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Associate Professor of Sociology, University of Virginia 

Unhappy Hour: Underage Drinking after a Parental Divorce

Bryce J. Christensen and Nicole M. King

Given the dangers it creates for young people’s well-being, for civic order, and for public safety, it is quite appropriate that many nations have outlawed underage drinking. Why is it, then, that since the 1970s, these same nations have generally licensed parental divorce sought for any reason or for no reason? There is a profound incoherence here, which becomes impossible to ignore in light of the findings of a study recently completed by researchers at the Norwegian Institute for Alcohol and Drug Research (NIADR) and Brown University. Highlighting a strong connection between parental divorce and underage drinking, this study raises serious questions about the sobriety of those writing divorce laws.

To assess the impact of parental divorce on early initiation into the use of alcohol, the NIADR and Brown researchers parsed data collected for 931 students enrolled in middle school (6th, 7th, and 8th grades). A clear linkage between parental divorce and the initiation of alcohol use emerges in these data: in the researchers’ simplest, unadjusted treatment of the data, “youth who experienced [parental] divorce/separation were at significantly greater risk of initiation [of alcohol use] than those who did not” (Hazard Ratio of 1.65).

When the researchers reassessed their data in a statistical model that adjusted for sex, age, and socioeconomic status, this association remained significant (Hazard Ratio of 1.55). In fact, the linkage between parental divorce or separation and children’s initiation of alcohol use remained significant even in a statistical model that further adjusted for psychopathology, perceived stress, family history of drinking problems, and current parent drinking (Hazard Ratio of 1.45).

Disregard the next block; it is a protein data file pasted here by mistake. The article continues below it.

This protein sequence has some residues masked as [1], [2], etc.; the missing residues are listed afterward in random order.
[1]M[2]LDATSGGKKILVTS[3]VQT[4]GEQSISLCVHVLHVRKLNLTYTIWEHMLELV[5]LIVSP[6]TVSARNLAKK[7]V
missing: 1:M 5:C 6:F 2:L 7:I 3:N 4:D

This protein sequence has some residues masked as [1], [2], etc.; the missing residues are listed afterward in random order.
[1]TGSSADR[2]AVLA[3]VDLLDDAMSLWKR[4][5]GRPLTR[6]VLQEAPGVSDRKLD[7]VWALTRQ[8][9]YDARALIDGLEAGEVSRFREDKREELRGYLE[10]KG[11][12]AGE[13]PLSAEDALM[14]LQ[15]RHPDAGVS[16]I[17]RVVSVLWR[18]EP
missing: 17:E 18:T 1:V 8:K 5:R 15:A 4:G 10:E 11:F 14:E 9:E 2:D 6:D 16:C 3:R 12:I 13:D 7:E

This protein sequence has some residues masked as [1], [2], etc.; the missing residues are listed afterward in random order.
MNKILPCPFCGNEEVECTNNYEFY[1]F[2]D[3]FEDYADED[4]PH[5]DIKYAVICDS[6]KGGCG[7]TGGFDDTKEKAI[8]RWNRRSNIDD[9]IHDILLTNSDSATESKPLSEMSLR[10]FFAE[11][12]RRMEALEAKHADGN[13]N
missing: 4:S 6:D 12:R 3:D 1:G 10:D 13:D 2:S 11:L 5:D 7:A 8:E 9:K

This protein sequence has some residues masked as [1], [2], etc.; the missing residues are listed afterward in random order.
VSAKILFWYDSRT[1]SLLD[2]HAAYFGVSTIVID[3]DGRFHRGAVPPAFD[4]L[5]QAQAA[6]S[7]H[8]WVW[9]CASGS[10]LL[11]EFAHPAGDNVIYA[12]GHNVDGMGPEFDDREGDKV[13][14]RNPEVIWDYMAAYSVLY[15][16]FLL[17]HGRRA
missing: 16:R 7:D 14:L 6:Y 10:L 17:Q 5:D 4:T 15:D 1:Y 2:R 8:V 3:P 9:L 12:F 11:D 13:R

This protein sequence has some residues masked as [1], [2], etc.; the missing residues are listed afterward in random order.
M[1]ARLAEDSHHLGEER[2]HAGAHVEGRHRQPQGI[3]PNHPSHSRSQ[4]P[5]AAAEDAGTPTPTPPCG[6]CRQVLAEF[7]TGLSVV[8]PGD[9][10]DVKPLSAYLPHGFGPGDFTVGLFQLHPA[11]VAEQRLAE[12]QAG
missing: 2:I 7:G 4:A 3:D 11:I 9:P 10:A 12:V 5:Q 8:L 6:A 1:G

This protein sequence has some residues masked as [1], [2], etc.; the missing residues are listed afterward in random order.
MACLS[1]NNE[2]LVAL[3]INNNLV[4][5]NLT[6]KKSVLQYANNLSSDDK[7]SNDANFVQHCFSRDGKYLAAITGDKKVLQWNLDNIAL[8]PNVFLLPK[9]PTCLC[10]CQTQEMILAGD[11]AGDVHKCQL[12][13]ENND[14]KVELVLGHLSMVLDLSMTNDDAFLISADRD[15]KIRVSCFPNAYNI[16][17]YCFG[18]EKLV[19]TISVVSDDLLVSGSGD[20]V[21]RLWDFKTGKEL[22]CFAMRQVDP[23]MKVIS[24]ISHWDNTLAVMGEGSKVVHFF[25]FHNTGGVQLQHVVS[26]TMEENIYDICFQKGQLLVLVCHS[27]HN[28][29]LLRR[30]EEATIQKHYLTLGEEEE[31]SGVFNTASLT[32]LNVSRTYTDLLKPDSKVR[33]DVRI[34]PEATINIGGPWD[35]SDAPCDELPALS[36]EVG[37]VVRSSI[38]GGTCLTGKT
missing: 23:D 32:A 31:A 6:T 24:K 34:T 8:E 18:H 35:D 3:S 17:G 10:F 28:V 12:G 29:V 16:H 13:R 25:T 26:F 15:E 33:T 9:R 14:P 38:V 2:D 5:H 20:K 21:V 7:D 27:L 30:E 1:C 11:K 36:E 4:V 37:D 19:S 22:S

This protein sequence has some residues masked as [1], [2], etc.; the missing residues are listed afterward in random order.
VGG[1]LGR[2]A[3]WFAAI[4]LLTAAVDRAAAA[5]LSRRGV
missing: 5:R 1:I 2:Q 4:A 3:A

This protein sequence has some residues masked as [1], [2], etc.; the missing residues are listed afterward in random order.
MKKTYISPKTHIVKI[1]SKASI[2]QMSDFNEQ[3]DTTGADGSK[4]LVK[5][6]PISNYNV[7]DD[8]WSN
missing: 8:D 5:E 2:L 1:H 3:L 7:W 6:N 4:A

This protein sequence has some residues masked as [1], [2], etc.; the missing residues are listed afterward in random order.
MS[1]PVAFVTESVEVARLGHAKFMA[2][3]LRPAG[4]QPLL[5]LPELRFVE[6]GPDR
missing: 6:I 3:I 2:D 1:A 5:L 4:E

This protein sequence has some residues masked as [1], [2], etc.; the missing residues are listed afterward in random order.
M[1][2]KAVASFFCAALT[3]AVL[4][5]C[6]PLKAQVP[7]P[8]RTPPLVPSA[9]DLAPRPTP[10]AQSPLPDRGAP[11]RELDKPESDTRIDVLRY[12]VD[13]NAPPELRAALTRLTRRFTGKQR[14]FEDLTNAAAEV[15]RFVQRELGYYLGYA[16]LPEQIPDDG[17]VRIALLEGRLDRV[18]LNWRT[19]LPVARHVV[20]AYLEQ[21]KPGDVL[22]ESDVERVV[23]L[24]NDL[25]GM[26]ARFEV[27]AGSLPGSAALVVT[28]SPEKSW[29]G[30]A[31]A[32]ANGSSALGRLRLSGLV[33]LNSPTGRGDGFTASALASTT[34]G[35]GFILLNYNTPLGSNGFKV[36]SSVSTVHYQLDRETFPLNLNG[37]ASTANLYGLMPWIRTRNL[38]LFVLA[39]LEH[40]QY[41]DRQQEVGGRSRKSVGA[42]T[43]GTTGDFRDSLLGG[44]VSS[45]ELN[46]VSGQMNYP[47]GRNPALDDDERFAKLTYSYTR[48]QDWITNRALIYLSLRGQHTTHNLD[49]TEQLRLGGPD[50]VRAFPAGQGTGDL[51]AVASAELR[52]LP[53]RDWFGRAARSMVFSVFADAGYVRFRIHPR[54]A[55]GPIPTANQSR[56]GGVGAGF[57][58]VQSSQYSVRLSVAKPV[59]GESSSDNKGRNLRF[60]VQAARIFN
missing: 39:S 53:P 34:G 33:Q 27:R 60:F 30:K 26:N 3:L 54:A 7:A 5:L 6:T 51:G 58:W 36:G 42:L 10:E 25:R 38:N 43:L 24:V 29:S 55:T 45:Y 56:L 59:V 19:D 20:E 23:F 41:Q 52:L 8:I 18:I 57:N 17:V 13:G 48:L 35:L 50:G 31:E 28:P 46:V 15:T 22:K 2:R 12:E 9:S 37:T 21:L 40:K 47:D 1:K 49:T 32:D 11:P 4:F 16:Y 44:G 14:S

In further analyzing the linkage between parental divorce and young adolescents’ drinking, the researchers discerned no evidence whatever that this troubling linkage occurs only if adolescents experience their parents’ divorce during a “‘window of vulnerability’ during early childhood.” On the contrary, the researchers uncover evidence that “experiencing divorce/separation at all ages was significantly associated with elevated risk of drinking initiation.” Indeed, the researchers are emphatic: “[R]egardless of when experienced, parental divorce/separation seems to be a critical life event associated with increased risk of early alcohol use.”

Having unambiguously identified the connection between parental divorce and young adolescents’ drinking, the authors of the new study seek to explain that linkage. They plausibly conjecture that “a reduction in child supervision and parental involvement may follow [parental] divorce.” They further reason that “parental absence in turn may lead to a decrease in parenting effectiveness and increased access to alcohol.” In the same vein, the researchers suggest that “poor parental monitoring may lead to greater affiliation with substance-using peers, as youth turn to peers to have emotional needs met.”

The authors of this study acknowledge the relevance of previous research indicating that worse may lie ahead for these premature imbibers. Such research has established that “youth who experience parental divorce/separation show elevated alcohol involvement into adulthood, including heavy drinking and alcohol-related problems as well as (lifetime) alcohol abuse and dependence.”

The authors of the new study see a need for “future work exploring the mechanisms underlying the association between divorce/separation and adolescent drinking.” But the more acute need would seem to be future work exploring ways to shield more young adolescents from the trauma of parental divorce.

(Kristina M. Jackson, Michelle L. Rogers, and Carolyn E. Sartor, “Parental Divorce and Initiation of Alcohol Use in Early Adolescence,” Psychology of Addictive Behaviors 30.4 [2016]: 450-61.)